3. (Sittin’ On) The Dock of the Bay–Otis Redding

This sad, brooding song about a wasted life amounting to nothing was written by the late Otis Redding and Steve Cropper, who also plays the electric guitar you hear on the record. It was recorded just days before the singer’s tragic death in a Sunday, December 10th, 1967 plane crash. It was released the following year, and hit No. 1 in March of 1968, a posthumous hit for the soul singer. He was not all that respected during his life, and this is the first hit single to chart so high. But he was well-known for the Aretha Franklin song from earlier that year, “Respect.” His own children covered this song, as did Michael Bolton and Canadian group Doug and the Slugs. None of the above covers have broken the Top 10, although Bolton’s version came close, back in 1988.

2. Love Train–The O’Jays

This is a song that was appropriate for the time in which it was released. This is not a song about love between a man and a woman, but about universal love. It’s the type of emotion that’s all about respect for one’s fellow man and woman, one that will prevent the desire to fight and to kill one another because of national differences or personal beliefs. One that will prevent the desire to keep on fighting in Vietnam, as was going on at the time. It was Kenny Gamble and Leon Huff’s call to both sides in the war to stop fighting, and to end wars around the world.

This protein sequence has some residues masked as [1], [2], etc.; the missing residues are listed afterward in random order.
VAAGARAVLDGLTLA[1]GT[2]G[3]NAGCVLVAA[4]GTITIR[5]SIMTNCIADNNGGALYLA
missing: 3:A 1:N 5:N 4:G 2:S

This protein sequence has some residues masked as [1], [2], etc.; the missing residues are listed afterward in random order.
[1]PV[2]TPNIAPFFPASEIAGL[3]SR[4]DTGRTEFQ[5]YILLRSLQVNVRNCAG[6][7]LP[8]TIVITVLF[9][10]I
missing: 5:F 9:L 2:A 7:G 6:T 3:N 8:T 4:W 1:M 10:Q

It was backed by Huff and Gamble’s in-house group TSOP who had their own Number One Hit, “MFSB,” a year later.

This song is also remembered as the final track off the O’Jays “Backstabbers” LP. It went to #1 in the United States, and several other countries.

1. Best Thing that Ever Happened to Me–Gladys Knight and the Pips

This is another hit song for this family group that was written for them by Jim Weatherly. It has a sad quality to it that was in tune with the going emotion of the tunes written for radio in 1974. It was a love song about a person who has really touched the writer’s life over the years–whether it’s a spouse, a parent or a best friend, it’s unclear. Gladys Knight, with her unique, husky singing voice, took this song and made it her own. She added her own unique brand of soul to the song. It got no higher than #3, but it is still being played on oldies’ stations today. People still enjoy listening to this song because of the message behind the tune, and that is why I have nominated it as the Number One Soul Song of all time.


These are the 10 songs that I believe to have been the most excellent songs of the soul genre. They have changed our lives. They have made us laugh and dance, and sometimes even cry. They have destressed us after a long difficult day at school or at work. They have been our best friends. Some of the artists are still living, while others are not. But they will always be remembered, because their songs have left their footprint on our eardrums, and in our hearts.